FOR IMMEDIATE RELEASE: May 31, 2017
CONTACT: firstname.lastname@example.org, 212-676-3013
Latest IDNYC pop-up site will be the first to have applications available in Tibetan and Nepali languages
NEW YORK—The Mayor's Office of Immigrant Affairs and the Human Resources Administration, alongside Council Member Daniel Dromm, the United Sherpa Association, the Mayor's Community Affairs Unit and organizations from Himalayan communities in New York City announced today the opening of an IDNYC pop-up enrollment site hosted at the United Sherpa Association in Woodside, Queens. This pop-up is open to the public and is well-situated to serve some of the estimated 50,000 New Yorkers from the Himalayan regions of Tibet, Nepal, Bhutan, and northern India.
In addition, this site will be the first to have applications available in the Tibetan and Nepali languages as a part of the City's sustained commitment to language access, inclusion and civic engagement in all of our city's diverse communities.
"Hosting an IDNYC pop-up site at the United Sherpa Association perfectly fits with our mission to make New York more accessible for our immigrant communities," said Nisha Agarwal, Commissioner of the Mayor's Office of Immigrant Affairs. We are glad to partner with Himalayan community organizations to bring IDNYC right to where New Yorkers live and we are proud that we will provide IDNYC applications in Tibetan and Nepali for the first time, making IDNYC more available to New Yorkers in the languages they speak."
"As negative rhetoric against immigrants and refugees continues at the federal level, this is an example of New York City expanding and bringing resources directly to these communities," said Marco Carrion, Commissioner of the Mayor's Community Affairs Unit. "We are proud to partner with the Mayor's Office of Immigrant Affairs, Council Member Daniel Dromm, and our community partners to release IDNYC applications in Tibetan and Nepali and host a pop-up enrollment site in Woodside, Queens to service members of New York's rapidly growing Himalayan communities."
"Having a pop-up IDNYC enrollment center at the United Sherpa Association is great news for the Woodside community," said NYC Council Member Daniel Dromm, lead sponsor of the legislation that created the identification card. "This pop up will make the identification card more accessible for local seniors and residents with mobility issues who no longer have to travel outside of their neighborhood in order to enroll in the program. IDNYC grants cardholders access to many programs and services that would otherwise be inaccessible to them, such as renting an apartment, acquiring prescriptions drugs and picking up children from school. I encourage all New Yorkers to apply for their card today."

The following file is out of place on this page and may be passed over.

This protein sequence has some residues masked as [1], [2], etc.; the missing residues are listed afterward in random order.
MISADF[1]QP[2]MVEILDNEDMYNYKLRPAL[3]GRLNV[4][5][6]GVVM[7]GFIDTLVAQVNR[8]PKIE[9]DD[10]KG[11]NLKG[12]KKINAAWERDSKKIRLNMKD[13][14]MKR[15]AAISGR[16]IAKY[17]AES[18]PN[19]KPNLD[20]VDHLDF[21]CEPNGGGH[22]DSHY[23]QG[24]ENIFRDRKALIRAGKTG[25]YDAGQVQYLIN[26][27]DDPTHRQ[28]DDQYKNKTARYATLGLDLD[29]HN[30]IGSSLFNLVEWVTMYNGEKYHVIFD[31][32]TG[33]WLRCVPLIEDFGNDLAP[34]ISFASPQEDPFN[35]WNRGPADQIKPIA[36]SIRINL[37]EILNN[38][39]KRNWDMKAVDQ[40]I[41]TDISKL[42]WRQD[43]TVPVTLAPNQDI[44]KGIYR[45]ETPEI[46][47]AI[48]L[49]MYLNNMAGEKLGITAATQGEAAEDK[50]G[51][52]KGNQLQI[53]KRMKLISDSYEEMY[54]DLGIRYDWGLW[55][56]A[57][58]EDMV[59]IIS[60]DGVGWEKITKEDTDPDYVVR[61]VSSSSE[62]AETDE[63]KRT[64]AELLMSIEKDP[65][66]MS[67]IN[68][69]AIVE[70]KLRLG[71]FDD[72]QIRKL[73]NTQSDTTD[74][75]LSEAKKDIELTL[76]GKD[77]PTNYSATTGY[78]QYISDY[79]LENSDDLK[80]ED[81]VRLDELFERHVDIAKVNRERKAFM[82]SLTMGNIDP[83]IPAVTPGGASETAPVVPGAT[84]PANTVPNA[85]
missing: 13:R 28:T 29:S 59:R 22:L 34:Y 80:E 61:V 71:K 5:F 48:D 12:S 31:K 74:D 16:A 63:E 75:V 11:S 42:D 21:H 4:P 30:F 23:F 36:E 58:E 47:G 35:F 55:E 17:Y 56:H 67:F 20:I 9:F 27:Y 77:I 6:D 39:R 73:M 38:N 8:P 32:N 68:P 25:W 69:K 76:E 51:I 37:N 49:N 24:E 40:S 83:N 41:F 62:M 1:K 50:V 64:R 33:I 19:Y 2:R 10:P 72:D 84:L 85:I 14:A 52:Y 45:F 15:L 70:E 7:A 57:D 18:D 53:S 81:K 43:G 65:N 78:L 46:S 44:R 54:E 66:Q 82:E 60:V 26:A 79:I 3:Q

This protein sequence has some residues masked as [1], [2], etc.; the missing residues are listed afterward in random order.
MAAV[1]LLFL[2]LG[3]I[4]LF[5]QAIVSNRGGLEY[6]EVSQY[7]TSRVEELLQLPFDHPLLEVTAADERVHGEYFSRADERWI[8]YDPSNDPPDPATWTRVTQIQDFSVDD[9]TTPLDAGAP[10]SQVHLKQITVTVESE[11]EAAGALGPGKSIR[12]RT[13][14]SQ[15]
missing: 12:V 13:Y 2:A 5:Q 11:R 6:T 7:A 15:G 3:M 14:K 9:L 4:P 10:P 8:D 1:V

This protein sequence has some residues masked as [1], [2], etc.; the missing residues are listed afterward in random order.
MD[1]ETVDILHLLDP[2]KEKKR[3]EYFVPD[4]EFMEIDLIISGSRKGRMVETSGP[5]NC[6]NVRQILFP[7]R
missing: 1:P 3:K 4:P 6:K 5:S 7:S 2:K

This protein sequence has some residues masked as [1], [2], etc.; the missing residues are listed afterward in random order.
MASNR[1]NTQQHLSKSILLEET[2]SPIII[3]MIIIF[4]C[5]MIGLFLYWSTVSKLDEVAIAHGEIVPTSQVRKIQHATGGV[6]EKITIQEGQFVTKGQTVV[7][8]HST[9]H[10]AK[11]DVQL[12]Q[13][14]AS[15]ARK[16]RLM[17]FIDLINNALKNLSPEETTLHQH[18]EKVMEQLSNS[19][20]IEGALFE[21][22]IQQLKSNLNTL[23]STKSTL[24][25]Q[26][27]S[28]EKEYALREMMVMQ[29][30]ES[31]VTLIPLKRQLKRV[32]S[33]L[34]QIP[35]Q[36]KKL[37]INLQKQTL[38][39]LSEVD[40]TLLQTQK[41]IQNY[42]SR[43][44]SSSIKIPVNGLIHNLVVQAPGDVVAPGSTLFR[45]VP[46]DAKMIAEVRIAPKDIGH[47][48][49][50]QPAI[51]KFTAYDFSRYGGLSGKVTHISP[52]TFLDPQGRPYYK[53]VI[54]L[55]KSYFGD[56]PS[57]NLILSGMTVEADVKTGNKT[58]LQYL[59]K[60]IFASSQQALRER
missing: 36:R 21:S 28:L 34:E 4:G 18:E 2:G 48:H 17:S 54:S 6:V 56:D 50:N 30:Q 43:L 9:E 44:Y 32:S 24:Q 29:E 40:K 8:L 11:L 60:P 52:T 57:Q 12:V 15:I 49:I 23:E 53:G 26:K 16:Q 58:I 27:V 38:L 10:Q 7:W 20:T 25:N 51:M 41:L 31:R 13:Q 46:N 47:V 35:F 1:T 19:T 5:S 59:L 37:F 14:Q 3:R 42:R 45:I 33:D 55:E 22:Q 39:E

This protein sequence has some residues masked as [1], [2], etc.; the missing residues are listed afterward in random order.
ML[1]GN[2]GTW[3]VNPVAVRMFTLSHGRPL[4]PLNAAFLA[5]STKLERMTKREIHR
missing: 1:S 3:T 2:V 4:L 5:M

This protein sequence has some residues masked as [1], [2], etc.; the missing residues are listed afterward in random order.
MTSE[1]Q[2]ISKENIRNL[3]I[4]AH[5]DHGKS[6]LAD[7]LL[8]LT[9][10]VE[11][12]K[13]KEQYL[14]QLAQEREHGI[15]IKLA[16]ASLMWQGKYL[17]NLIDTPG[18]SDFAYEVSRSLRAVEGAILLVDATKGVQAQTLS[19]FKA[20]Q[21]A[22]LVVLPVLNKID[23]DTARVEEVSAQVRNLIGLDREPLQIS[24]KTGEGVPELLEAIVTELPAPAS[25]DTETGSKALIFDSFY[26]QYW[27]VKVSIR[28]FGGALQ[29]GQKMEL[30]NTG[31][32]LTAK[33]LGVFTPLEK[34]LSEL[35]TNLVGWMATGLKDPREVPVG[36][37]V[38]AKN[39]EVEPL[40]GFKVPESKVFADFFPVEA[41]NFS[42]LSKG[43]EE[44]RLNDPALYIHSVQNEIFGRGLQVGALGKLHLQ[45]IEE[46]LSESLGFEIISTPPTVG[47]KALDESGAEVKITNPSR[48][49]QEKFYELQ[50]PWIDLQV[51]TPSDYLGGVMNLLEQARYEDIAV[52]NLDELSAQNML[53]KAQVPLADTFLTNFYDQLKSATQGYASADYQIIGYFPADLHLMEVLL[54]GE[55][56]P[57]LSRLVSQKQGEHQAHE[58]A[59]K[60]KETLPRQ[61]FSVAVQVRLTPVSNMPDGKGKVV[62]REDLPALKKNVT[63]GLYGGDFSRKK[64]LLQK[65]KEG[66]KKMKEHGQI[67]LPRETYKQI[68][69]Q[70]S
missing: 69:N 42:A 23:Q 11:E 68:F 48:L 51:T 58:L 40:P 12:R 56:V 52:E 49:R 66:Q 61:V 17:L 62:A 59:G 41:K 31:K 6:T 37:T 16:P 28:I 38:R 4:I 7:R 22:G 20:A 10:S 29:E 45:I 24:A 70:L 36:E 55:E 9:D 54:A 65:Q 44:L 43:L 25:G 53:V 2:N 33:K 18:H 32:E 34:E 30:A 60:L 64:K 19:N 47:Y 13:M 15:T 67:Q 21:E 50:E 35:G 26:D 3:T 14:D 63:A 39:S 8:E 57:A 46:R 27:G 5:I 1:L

IDNYC is the key to the city for more than 1 million New Yorkers. Under the leadership of Mayor Bill de Blasio, Speaker Melissa Mark-Viverito and the City Council, the City's municipal ID program is committed to increasing access to IDNYC for all New Yorkers. IDNYC has 26 permanent enrollment centers as well as a series of rolling pop-up enrollment sites, with the latest being hosted by the United Sherpa Association. This pop-up builds on the City's prior engagements with Himalayan communities. In June 2016, hundreds of members of Queens' rapidly growing Himalayan communities gathered for a first-of-its-kind town hall with City agencies and the Mayor's Office.
"We are proud to partner with the Mayor's Office to launch this IDNYC pop-up enrollment site. New York now speaks Nepali and Tibetan," said Urgen Sherpa, President of the United Sherpa Association. "With the publishing of IDNYC applications in Nepali and Tibetan, we can now speak our own language, for the first time, fill out government forms in our own language, and be a proud New Yorkers. We encourage our members to get the most out of IDNYC."
IDNYC has a wide array of benefit partners. All City residents age 14 and above are eligible to get a municipal ID card, and enrollment is free for anyone who applies in 2017. All IDNYC applicants must have documentation that proves identity and residency in New York City. The City will protect the confidentiality of all IDNYC card applications and will not ask applicants about their immigration status. For more information on eligibility criteria, benefits, enrollment centers across the five boroughs and more, applicants can visit nyc.gov/idnyc or call 311.
The NYC Mayor's Office of Immigrant Affairs promotes the well-being of NYC's immigrant communities by recommending policies and managing programs that help to successfully integrate immigrant New Yorkers into the civic, economic, and cultural life of the City. For more information on all MOIA services, go to nyc.gov/immigrants, call 311, and follow us on Facebook, Twitter and Instagram.